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Leader Criticizes Religious Right for Intolerance

CONTACT: Emily Grotta


Reform Judaism’s Leader Criticizes Religious Right for Intolerance;
Movement Will Convene New National Forum on Religion in the Public Square

HOUSTON, Nov.19, 2005—From the heart of the Bible belt, the leader of Reform Judaism today criticized the Religious Right for its exclusionary beliefs and statements that say “unless you attend my church, accept my God, and study my sacred text, you cannot be a moral person.”

“We are particularly offended by the suggestion that the opposite of the Religious Right is the voice of atheism,” said Rabbi Eric Yoffie, president of the Union for Reform Judaism. “We are appalled when ‘people of faith’ is used in such a way that it excludes us, as well as most Jews, Catholics, and Muslims. What could be more bigoted than to claim that you have a monopoly on God and that anyone who disagrees with you is not a person of faith?”

Yoffie called for a major new effort to bring the voices of religious people who often disagree with the Religious Right to the public square. He announced that the Union would be reaching out to a wide array of such voices in a new forum to be co-convened in Washington by Yoffie and Rabbi David Saperstein, Director of the Reform Movement’s Religious Action. He also called for increased dialogue with the Religious Right on issues of common concern.

Yoffie’s comments came during an hour-long sermon at the Union’s Biennial Convention meeting here this week, during which he also urged the 4,200 Reform leaders to change the face of North American Judaism by increasing the ranks of affiliated Jews and asking non-Jews who are involved in synagogue life to convert to Judaism. And he also asked the leadership to stem the tide of teenage sex and “hooking up” by teaching youngsters what their faith has to say about sex, love and relationships.

Yoffie said the lay leaders and clergy assembled “are religious Jews, gathered in Houston to study, pray, and commit ourselves to God. And yes, we are generally liberal in our politics,” adding, “our liberalism flows directly from our religious commitments.”

Drawing the distinction even further between a liberal religious believer and the Religious Right, Yoffie continued, saying that the former believe that “’family values’ requires providing health care to every child and that God cares about the 12 million children without health insurance.

“It means valuing a child with diabetes over a frozen embryo in a fertility clinic, and seeing the teaching of science as a primary social good.

And it means reserving the right for each person to prayerfully make decisions for herself about when she dies.”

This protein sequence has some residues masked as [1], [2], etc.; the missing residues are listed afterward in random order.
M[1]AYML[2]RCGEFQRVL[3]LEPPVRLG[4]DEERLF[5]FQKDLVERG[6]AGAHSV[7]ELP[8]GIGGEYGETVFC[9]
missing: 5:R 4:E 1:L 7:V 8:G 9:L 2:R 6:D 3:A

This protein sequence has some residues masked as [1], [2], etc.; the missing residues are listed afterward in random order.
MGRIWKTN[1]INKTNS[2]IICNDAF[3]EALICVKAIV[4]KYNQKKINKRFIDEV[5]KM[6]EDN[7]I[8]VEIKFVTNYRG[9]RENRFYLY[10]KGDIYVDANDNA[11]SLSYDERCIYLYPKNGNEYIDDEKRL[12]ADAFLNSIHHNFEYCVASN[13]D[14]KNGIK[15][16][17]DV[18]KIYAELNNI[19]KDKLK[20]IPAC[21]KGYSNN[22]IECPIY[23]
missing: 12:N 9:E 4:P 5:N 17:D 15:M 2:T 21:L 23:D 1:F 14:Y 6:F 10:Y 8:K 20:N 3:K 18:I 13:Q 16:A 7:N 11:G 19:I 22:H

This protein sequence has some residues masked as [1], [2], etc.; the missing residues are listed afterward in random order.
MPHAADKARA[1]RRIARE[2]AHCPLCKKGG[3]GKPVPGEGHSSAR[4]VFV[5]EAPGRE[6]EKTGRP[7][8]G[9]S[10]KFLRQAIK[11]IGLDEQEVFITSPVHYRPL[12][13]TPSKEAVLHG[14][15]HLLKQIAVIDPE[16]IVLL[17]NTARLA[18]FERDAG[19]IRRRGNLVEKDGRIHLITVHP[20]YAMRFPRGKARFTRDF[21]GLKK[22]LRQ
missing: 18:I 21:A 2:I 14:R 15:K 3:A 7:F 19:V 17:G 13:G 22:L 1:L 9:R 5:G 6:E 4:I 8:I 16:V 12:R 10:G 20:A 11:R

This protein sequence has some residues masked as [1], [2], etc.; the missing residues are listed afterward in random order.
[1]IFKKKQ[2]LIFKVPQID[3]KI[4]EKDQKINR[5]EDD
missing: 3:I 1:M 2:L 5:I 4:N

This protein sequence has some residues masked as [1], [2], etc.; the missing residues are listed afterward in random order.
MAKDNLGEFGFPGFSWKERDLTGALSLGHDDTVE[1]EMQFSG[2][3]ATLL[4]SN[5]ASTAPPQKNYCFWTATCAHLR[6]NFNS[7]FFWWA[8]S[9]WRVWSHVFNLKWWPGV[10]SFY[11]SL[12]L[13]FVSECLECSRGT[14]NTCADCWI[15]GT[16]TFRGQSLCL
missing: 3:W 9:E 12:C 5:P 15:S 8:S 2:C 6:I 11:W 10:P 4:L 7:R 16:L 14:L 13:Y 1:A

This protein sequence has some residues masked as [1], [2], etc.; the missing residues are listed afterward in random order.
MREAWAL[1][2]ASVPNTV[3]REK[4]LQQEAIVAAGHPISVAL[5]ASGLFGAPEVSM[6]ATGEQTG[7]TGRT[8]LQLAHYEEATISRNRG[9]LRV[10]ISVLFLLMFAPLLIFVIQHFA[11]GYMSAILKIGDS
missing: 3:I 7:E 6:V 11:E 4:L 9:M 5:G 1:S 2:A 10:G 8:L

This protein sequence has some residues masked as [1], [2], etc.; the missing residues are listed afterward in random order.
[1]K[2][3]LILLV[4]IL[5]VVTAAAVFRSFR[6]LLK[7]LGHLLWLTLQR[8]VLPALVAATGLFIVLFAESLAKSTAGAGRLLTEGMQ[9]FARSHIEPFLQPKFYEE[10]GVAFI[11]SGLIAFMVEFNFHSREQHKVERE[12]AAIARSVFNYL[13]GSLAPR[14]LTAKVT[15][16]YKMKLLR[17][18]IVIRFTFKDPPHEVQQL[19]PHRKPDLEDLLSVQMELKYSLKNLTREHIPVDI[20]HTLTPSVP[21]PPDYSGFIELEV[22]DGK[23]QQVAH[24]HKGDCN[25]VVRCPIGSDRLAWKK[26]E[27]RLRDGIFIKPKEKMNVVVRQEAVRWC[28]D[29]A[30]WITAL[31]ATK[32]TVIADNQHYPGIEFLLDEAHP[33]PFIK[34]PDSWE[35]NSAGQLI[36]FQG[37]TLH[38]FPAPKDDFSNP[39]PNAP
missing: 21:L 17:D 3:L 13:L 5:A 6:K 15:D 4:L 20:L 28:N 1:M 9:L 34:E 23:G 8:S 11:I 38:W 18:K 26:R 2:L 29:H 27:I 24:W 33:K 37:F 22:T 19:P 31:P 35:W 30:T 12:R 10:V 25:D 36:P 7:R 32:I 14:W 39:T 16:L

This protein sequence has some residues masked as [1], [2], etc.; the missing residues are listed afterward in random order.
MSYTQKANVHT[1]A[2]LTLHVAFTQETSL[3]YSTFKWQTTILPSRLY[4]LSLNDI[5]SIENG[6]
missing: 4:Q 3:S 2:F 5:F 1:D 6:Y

And, he said, “it means believing in legal protection for gay couples,” noting that there is room for disagreement about gay marriage, “but there is no excuse for hateful rhetoric that fuels the hellfires of anti-gay bigotry.”

Yoffie accused the Religious Right of refusing to acknowledge that there are religious perspectives different from its own, and of misreading religious texts sacred to both Christians and Jews. He noted that “the Bible, both Hebrew and Christian, has far more to say about caring for the poor than about eradicating sexual sin.”

Despite the stark differences on so many issues, Yoffie acknowledged there are areas in which they agree, including battling religious persecution, sex trafficking abroad, and the coarsening of popular culture, and said he hopes that joint work can begin on these issues.

Yoffie argued for a balanced approach to religion in public life and a religious discourse intended to educate and convince rather than exclude. “Religion should not be hidden from view,” he said. “But, no matter how profoundly religion influences you, when you make a public argument, you must ground your statements in reason and in a language of morality that is accessible to everyone—to people of different religions or no religion at all.”

And the starting point for this discussion, he said, should be that “tolerance is an American value and a religious necessity; that religion is far too important to be entangled with government; that we need beware the zealots who want to make their religion the religion of everyone else; and that we all need to put our trust in America, the most religiously diverse country in the world.”

The Union for Reform Judaism (formerly the Union of American Hebrew Congregations) is the central body of Reform Judaism in North America, uniting 1.5 million Reform Jews in more than 900 synagogues. Union services include camps, music and book publishing, outreach to unaffiliated and intermarried Jews, educational programs, and the Religious Action Center of Reform Judaism in Washington, DC.

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Editor’s note: A full text of Rabbi Yoffie’s remarks may be found at


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